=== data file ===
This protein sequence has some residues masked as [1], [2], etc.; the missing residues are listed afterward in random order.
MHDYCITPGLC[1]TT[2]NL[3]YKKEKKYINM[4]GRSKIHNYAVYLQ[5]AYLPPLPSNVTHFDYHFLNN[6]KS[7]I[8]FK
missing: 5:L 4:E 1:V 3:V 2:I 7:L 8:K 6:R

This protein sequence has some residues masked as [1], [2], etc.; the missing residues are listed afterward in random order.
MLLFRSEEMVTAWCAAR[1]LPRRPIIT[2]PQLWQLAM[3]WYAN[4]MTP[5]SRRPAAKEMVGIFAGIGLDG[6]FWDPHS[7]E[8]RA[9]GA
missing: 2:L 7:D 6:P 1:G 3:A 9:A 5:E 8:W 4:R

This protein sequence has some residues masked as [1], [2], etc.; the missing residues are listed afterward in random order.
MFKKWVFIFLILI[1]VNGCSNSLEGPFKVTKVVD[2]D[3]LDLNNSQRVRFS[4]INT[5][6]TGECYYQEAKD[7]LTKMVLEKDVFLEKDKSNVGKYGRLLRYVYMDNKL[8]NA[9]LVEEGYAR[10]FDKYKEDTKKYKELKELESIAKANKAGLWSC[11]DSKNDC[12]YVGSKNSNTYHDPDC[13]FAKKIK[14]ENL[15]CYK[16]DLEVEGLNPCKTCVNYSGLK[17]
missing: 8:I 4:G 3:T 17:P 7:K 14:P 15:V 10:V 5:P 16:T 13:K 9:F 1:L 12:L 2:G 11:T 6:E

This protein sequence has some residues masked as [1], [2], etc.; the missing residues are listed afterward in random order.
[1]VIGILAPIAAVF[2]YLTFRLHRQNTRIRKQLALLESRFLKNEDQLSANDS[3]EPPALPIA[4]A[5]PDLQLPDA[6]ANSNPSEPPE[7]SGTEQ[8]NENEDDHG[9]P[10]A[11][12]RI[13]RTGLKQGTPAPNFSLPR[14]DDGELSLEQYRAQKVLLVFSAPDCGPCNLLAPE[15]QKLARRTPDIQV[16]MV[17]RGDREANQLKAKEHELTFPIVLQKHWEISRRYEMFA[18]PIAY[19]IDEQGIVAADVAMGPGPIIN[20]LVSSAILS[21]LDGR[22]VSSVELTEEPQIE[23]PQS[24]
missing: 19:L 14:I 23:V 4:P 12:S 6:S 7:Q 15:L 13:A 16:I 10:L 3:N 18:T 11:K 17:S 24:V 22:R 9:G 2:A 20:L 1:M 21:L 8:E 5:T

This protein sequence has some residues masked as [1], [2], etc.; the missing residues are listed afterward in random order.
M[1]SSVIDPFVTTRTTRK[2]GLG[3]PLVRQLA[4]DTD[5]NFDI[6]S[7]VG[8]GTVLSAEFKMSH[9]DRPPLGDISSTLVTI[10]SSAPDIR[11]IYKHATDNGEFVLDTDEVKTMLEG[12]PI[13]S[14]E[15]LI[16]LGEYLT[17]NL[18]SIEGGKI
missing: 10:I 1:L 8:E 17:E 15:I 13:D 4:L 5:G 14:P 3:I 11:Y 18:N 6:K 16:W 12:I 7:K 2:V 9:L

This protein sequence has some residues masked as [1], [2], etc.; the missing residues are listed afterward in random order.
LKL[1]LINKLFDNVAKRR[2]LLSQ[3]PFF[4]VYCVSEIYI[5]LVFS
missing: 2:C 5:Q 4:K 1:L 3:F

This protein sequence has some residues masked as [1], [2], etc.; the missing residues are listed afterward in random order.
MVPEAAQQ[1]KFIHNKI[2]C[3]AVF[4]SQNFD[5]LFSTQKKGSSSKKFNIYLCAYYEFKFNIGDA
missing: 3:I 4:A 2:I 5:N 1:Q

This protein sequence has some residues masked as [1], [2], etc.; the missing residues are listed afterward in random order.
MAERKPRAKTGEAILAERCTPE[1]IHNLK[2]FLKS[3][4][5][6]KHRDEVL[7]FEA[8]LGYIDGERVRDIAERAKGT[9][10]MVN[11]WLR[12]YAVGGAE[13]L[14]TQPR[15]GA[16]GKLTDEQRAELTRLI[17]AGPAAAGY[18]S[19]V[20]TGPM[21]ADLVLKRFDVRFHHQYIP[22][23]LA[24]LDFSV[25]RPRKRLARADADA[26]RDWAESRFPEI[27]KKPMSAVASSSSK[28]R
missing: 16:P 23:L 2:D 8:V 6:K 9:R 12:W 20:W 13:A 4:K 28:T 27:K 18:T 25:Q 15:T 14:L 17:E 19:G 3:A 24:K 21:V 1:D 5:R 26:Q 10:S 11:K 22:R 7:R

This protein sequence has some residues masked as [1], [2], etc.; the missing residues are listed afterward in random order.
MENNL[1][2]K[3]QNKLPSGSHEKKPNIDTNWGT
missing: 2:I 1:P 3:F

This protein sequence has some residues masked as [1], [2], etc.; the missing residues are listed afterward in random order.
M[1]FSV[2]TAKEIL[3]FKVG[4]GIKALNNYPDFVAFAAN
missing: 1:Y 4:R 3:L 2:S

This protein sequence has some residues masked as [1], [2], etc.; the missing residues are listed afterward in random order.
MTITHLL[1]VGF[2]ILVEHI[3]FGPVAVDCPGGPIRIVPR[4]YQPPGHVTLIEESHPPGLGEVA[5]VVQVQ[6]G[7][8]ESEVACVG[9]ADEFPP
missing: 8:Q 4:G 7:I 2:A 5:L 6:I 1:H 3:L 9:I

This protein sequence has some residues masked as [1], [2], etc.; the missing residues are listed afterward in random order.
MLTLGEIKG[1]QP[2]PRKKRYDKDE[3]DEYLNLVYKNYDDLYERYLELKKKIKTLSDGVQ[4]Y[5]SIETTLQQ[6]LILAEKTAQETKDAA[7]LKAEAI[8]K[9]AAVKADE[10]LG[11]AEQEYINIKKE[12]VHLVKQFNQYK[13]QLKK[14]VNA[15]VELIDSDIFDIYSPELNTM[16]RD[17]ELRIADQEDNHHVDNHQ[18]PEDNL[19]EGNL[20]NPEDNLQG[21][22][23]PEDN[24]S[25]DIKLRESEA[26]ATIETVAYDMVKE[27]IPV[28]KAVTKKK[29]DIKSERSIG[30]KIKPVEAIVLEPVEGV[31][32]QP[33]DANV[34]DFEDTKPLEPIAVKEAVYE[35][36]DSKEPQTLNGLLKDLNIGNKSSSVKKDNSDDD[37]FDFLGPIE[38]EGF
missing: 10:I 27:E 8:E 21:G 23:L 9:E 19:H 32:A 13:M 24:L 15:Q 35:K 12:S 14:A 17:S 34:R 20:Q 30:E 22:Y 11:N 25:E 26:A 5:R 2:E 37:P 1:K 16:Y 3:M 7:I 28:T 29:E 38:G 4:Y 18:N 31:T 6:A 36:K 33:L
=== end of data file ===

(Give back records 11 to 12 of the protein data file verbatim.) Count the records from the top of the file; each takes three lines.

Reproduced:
This protein sequence has some residues masked as [1], [2], etc.; the missing residues are listed afterward in random order.
MTITHLL[1]VGF[2]ILVEHI[3]FGPVAVDCPGGPIRIVPR[4]YQPPGHVTLIEESHPPGLGEVA[5]VVQVQ[6]G[7][8]ESEVACVG[9]ADEFPP
missing: 8:Q 4:G 7:I 2:A 5:L 6:I 1:H 3:L 9:I

This protein sequence has some residues masked as [1], [2], etc.; the missing residues are listed afterward in random order.
MLTLGEIKG[1]QP[2]PRKKRYDKDE[3]DEYLNLVYKNYDDLYERYLELKKKIKTLSDGVQ[4]Y[5]SIETTLQQ[6]LILAEKTAQETKDAA[7]LKAEAI[8]K[9]AAVKADE[10]LG[11]AEQEYINIKKE[12]VHLVKQFNQYK[13]QLKK[14]VNA[15]VELIDSDIFDIYSPELNTM[16]RD[17]ELRIADQEDNHHVDNHQ[18]PEDNL[19]EGNL[20]NPEDNLQG[21][22][23]PEDN[24]S[25]DIKLRESEA[26]ATIETVAYDMVKE[27]IPV[28]KAVTKKK[29]DIKSERSIG[30]KIKPVEAIVLEPVEGV[31][32]QP[33]DANV[34]DFEDTKPLEPIAVKEAVYE[35][36]DSKEPQTLNGLLKDLNIGNKSSSVKKDNSDDD[37]FDFLGPIE[38]EGF
missing: 10:I 27:E 8:E 21:G 23:L 9:E 19:H 32:A 13:M 24:L 15:Q 35:K 12:S 14:A 17:S 34:R 20:Q 30:E 22:Y 11:N 25:E 26:A 5:R 2:E 37:P 1:K 16:Y 3:M 7:I 28:T 29:E 38:G 4:Y 18:N 31:T 6:A 36:K 33:L